At the end of each garden season, I look back, relishing the successes and evaluating the failures. In the balance of things, I think I had a good year, despite the cold, wet May & June and the cold September & October.
Watermelons: Failure & Success. I picked the last five yesterday. Two were unripe; they got tossed. Two were ripe! I sliced them open and gave them to neighbors. One is in my fridge; I'm betting it's ripe. I will end my second year of growing watermelons on a positive note, and I will learn from my many mistakes so I can have a better watermelon season next year.
Pumpkins: Failure. A freeze took out one plant; hail took out two others. I replanted and lost all of them during the hard freeze in September. I left the pumpkins on the dead vines, but they didn't grow afterward, just turned orange. Six small pumpkins from five plants total. I won't grow pumpkins next year.
Tomatoes: Failure. My worse year ever. Two of four plants became diseased. I was dissatisfied with the flavor of the variety I tried this year so will try something different next year. The only positive note was the volunteers from last year that sprouted up and began producing. I might get one or two tomatoes from this before the end. Those were very tasty!
Corn: Success! I ate corn all through July and August. If picked early enough, it was extremely good. This short season variety is genuinely short season: 50 to 60 days. I left one plant, fastening it to the fence with a bungie cord, and I will get seeds from it.
Strawberries: Success! I can't wait until next year. That bed is covered with 8" tall plants that have thus far resisted all our freezes.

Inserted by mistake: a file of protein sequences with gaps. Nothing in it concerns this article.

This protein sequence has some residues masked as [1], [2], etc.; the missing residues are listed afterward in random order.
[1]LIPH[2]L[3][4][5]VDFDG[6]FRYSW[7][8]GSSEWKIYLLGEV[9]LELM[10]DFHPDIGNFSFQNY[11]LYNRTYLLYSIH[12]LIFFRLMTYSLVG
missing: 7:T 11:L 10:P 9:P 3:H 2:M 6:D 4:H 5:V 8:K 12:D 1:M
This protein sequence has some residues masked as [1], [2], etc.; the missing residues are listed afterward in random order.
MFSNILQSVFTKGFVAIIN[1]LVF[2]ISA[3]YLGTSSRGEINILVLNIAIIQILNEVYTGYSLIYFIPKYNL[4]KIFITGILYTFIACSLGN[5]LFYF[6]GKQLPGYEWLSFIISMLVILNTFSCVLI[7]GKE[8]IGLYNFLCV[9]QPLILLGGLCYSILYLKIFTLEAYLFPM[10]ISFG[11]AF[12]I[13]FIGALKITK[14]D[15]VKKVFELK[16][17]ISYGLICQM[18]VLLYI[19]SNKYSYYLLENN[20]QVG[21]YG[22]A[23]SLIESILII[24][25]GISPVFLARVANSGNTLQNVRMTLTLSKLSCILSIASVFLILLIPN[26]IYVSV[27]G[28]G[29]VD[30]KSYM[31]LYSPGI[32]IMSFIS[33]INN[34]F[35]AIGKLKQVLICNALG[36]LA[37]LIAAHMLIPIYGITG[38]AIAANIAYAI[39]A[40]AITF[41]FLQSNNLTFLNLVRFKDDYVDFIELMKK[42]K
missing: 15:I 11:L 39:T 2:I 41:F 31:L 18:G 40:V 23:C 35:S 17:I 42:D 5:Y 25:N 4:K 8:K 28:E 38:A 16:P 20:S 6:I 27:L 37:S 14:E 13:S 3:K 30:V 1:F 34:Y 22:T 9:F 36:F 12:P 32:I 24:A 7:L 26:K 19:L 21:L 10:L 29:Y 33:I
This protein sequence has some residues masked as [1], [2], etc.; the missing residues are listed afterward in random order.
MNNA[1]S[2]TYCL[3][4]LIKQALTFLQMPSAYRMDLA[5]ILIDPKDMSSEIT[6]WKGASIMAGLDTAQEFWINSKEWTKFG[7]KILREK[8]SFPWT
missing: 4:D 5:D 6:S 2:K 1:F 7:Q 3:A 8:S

Frankenchilies: Success! My second-generation Frankenchilies consistently and heavily produced big Anaheim types ranging in length from 6" to 11". I am incredibly jazzed about next year, when I plan to have one bed devoted to first-generation (if these old, old seeds are still viable), second-generation, and third-generation Frankenchilies!
Habaneros: Success & Failure. They don't like the cold so did nothing until July. However, they are now producing and maturing, and I'm betting I'll get a bucket-load of Habaneros over the next week.
Super Chilies: Success! I've dried enough of these puppies to make a serious contribution to my chile powder project. Best of all, an odd cross showed up in my two dozen plants: A NuMex Big Jim/Super Chile cross that makes the coolest looking, best-tasting 4" peppers I've ever grown. These are definitely going in my chile powder, and I can't wait to try a whole bed of these next year.
Conclusion: To those of you who aren't saving seeds, I highly recommend you at least give it a try. Sometimes, you just don't know what you'll get. It also adds a special zest to gardening that I've never before experienced!
Next year is going to be terrifically exciting
So, how was your year?